I was born in the 80s in Ibadan, the capital city of Oyo State, a City with over five million inhabitants where agriculture is the order of the day for every business, as well as for household survival. I grew up in a wealthy polygamous family where everything was done for me, from my laundry to feeding and transportation to the school during my early life. When I reached my teenage years, I recall that my parents, particularly my mother, started passing on some chores to me, such as doing my own laundry, learning how to cook, regular domestic sanitation work, learning how to pray, self-medical treatment for mild body aches and keeping my own up-keep money. During all those years in my early life, I always thought that everyone’s life in the society was just like mine in terms of my privileges and basic domestic chores, as I did not understand then the real meaning of poverty and its spread in the country.
I also grew up with my twin stepbrother, Yusuf, from our early life in Nigeria up to the universities for our Bachelor’s and Masters’ Degrees in Budapest, Hungary. Since we arrived on earth in the same year in 1987 but Yusuf was born in May and I in December, our Father always ensured that we had the same privileges from clothing to food, schools and workplace. On our return from Budapest after completion of our degrees, our Father again ensured that we both work with the same company, Sterling Bank where we spent close to 6 years, after which we both joined a new workplace, Heritage Bank in September 2015. Now even without our Father’s influence, we have both embarked on our PhD Journeys on Integral Development. Sometimes, I say to myself that may be it is just destiny that says that we will grow up, experience and mature together into the same passion to change, and impact on the lives of the poor.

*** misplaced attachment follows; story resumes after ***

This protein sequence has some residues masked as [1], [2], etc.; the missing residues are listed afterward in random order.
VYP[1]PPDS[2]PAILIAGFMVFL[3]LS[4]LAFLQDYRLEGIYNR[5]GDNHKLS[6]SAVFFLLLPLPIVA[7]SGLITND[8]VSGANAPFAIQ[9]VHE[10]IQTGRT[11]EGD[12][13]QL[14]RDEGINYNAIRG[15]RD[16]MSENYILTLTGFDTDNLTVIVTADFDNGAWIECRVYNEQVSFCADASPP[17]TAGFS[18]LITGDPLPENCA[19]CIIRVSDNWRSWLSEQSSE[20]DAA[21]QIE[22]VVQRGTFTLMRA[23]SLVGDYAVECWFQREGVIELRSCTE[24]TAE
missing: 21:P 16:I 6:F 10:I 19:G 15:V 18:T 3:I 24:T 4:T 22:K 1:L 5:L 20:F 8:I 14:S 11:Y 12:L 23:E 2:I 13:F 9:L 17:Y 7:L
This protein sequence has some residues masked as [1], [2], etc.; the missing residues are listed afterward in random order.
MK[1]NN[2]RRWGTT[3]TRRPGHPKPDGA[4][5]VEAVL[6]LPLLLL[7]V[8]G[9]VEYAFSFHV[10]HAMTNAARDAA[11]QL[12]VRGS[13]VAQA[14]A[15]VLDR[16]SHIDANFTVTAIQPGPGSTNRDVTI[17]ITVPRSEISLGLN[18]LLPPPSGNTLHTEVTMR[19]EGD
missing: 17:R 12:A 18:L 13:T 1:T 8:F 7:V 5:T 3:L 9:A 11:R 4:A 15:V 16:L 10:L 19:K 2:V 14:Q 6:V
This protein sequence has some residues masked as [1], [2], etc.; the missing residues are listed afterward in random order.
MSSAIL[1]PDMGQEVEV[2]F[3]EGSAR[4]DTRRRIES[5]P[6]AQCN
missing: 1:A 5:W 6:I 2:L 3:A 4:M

Through tying together my past experiences with my potentials and possibilities, my research-to-innovation journey hinges on the societal suffering of over 70 million Nigerians living below $2USD a day, as I believe that access to credit (or sustainable empowerment) for the poor with the right culturally and communally grounded practices will contribute meaningfully to co-creation of livelihoods for the common good of the society. As I continue to critically evolve (via the integral research methodologies) from my dominant exogenous thoughts toward a more grounded indigenous understanding, I am working to create a new form of entrepreneurship grounded in the Yoruba heritage called “Isejoseneurship”, which is defined as a process and system of starting and managing viable and sustainable indigenous businesses in a communal manner towards a common good of the society. Co-creation of isejoseneurs in relegated indigenous communities is one of the principal goals of myself as well as my research community, expressed through our joined integral center called CISER and its collaboration with the African Centre for Integral Research and Development (ACIRD) and Paxherbals in Ewu Village, Edo State of Nigeria – jointly committed to achieving and sustaining indigenous knowledge and harmony.